Wolves and Yellowstone. In the public mind, and in nature, the two are inextricably linked. Now, it turns out, they aren't alone on the ecological dance floor. Elk and willows play a critical role in wolves' success in the Yellowstone National Park ecosystem, willows serving as browse for elk--and elk as food for wolves. But there's another species involved, one that's instrumental to these well-choreographed steps: the beaver. Find out more in this discovery.
Once common in much of North America, Europe and parts of Asia, gray wolves now roam a comparatively tiny range. Worldwide, habitat loss and the effects of global warming threaten the long-term future for these icons of the wilderness. In the short-term, wolves must find enough ungulate prey like elk to weather the winter. The bigger the wolf, the better its ability to hunt and take down such prey. Or so it would seem. To find out whether larger body size in fact leads to better predator performance, ecologist Dan MacNulty of Utah State University along with other scientists studied whether wolves' size-related ability to handle prey might come at the expense of successfully pursuing that prey. Find out more in this discovery.
Credit: NPS/Dan Stahler
The Division of Environmental Biology (DEB) of the Biological Sciences Directorate supports fundamental research on populations, species, communities and ecosystems. Scientific emphases range across many evolutionary and ecological patterns and processes at all spatial and temporal scales.
Dogs and wolves evolved from a common ancestor between 9,000 and 34,000 years ago, before humans transitioned to agricultural societies, according to an analysis of modern dog and wolf genomes from areas of the world thought to be centers of dog domestication.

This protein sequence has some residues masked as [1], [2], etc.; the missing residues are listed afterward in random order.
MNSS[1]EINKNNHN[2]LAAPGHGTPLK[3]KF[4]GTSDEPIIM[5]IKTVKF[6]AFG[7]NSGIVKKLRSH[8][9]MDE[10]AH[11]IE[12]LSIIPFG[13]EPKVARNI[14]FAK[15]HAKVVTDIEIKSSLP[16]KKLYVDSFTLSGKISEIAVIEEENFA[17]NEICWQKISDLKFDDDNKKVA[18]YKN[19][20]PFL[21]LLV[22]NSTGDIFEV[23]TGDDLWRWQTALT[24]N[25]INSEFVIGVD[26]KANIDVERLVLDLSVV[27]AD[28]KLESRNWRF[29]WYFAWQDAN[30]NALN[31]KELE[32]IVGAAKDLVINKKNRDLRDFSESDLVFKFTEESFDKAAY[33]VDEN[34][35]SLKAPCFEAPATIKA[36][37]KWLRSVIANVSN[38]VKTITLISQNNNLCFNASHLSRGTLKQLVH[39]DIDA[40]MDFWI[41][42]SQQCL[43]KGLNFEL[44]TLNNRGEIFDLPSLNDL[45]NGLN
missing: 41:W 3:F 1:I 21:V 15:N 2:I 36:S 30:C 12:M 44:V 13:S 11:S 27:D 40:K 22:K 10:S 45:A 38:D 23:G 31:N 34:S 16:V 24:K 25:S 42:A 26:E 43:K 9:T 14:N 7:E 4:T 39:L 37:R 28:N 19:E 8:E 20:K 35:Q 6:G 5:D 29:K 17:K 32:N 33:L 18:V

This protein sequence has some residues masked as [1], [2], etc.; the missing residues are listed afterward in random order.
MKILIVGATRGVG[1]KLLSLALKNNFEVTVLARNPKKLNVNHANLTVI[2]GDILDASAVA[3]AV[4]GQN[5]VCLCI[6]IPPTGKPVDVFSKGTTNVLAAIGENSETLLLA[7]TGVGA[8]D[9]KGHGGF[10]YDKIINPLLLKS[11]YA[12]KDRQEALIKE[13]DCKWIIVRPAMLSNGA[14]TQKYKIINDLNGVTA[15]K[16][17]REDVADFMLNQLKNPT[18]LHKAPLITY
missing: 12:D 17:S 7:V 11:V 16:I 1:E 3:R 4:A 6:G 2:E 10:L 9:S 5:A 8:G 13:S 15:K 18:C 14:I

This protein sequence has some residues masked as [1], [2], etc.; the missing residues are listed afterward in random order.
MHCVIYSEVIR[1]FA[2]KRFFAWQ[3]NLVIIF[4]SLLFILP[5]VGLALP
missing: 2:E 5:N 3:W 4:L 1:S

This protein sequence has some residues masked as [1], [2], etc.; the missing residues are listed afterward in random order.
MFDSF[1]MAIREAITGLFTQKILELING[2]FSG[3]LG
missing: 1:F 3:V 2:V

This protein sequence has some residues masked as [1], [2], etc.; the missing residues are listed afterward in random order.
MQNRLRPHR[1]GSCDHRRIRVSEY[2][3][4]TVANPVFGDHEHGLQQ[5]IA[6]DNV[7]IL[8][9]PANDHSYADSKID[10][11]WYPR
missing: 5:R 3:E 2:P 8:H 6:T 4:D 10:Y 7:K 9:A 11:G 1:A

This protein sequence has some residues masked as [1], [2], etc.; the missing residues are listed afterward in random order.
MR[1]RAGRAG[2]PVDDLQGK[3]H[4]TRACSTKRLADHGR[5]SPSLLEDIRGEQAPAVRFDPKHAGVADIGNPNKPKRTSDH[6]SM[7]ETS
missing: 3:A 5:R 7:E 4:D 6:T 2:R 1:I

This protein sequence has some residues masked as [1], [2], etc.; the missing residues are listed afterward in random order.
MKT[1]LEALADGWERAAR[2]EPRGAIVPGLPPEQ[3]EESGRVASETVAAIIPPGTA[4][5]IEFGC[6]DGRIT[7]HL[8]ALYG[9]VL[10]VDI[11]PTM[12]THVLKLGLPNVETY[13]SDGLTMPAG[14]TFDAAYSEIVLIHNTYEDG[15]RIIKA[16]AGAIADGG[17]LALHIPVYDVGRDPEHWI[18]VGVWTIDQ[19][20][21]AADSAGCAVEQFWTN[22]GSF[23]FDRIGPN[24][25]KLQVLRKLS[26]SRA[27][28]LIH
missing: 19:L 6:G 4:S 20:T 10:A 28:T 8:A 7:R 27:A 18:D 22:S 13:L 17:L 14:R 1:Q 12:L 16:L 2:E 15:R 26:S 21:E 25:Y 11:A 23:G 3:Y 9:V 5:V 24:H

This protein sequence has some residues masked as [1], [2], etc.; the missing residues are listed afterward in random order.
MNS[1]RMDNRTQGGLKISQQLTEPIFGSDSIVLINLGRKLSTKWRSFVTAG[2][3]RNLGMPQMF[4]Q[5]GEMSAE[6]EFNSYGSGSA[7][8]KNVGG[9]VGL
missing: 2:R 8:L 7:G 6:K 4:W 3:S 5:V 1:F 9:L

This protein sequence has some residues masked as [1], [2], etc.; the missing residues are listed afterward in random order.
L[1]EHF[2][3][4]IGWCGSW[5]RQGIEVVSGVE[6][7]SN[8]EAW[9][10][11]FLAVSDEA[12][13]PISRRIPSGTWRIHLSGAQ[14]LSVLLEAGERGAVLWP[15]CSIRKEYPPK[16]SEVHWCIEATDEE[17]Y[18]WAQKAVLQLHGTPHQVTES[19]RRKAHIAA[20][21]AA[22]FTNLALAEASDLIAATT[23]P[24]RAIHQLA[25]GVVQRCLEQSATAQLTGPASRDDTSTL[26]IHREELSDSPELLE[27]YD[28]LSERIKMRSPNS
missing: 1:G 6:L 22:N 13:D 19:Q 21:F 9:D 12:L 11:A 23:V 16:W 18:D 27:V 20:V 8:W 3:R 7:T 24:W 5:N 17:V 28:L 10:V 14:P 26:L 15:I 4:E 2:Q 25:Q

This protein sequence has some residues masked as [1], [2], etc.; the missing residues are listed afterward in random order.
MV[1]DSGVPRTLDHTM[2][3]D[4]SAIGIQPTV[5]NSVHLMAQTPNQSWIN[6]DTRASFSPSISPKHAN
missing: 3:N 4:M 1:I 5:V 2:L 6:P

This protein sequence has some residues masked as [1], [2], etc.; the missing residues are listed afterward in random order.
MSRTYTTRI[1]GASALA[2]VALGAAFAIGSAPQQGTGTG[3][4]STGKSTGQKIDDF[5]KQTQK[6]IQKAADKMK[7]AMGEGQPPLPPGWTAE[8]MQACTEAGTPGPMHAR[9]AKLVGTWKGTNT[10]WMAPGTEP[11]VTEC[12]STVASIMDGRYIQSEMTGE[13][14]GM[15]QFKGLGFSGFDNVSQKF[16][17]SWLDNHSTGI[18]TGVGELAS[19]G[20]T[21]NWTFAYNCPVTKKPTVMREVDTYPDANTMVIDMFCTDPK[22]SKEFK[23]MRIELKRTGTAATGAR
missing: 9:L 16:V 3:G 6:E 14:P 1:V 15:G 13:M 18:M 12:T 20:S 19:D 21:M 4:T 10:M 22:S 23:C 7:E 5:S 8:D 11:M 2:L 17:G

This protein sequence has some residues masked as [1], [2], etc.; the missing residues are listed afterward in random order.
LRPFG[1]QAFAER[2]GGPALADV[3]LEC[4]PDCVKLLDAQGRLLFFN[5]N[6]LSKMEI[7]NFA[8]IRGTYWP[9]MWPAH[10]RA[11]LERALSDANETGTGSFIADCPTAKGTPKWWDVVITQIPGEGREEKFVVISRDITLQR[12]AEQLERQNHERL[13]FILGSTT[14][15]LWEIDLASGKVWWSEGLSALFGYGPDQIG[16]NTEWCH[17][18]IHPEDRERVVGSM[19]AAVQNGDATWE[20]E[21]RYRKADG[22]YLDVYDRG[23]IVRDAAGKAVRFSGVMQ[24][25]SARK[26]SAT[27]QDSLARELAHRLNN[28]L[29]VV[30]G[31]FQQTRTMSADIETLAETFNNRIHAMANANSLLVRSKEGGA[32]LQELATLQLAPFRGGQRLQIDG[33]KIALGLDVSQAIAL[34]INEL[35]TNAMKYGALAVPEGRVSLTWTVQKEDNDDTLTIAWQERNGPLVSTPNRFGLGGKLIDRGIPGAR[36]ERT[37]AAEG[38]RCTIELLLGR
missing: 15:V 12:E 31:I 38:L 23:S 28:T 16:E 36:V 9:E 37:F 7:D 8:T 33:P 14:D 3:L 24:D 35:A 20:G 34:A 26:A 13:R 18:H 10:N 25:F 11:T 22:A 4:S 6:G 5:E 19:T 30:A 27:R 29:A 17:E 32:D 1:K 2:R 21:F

August 31, 2015
Understanding the ecological role of wolves in Yellowstone National Park
Study of predator-prey relationships in Yellowstone could contribute to predator conservation and management worldwide
Long loathed as a threat and nuisance, the wolf population in Yellowstone National Park was essentially wiped out by the mid 1920s. That changed in 1995, when the National Park Service reintroduced wolves there, with the goal of restoring a natural predator/prey dynamic to the landscape.
So, 20 years later, how has the park's ecosystem responded to the return of the wolves? That's just what Utah State University wildlife ecologist Dan MacNulty and his team want to find out.
With support from the National Science Foundation (NSF), and working in partnership with the National Park Service, MacNulty and his team are hot on the trail of the wolves' primary prey--elk. The team is following individually marked wolves and elk to determine how and why wolf-elk interactions fluctuate over time, the effects of these fluctuations on wolf traits and vital rates, and how wolves, grizzly bears and cougars interact to influence elk mortality rates. Fuller understanding of what's happening here could translate to better predator management decisions all over the globe.
The research in this episode was supported by NSF award #1245373, Collaborative Research: LTREB Renewal: Yellowstone wolves: their ecology and community consequences. LTREB is NSF’s Long Term Research in Environmental Biology program.
Any opinions, findings, conclusions or recommendations presented in this material are only those of the presenter grantee/researcher, author, or agency employee; and do not necessarily reflect the views of the National Science Foundation.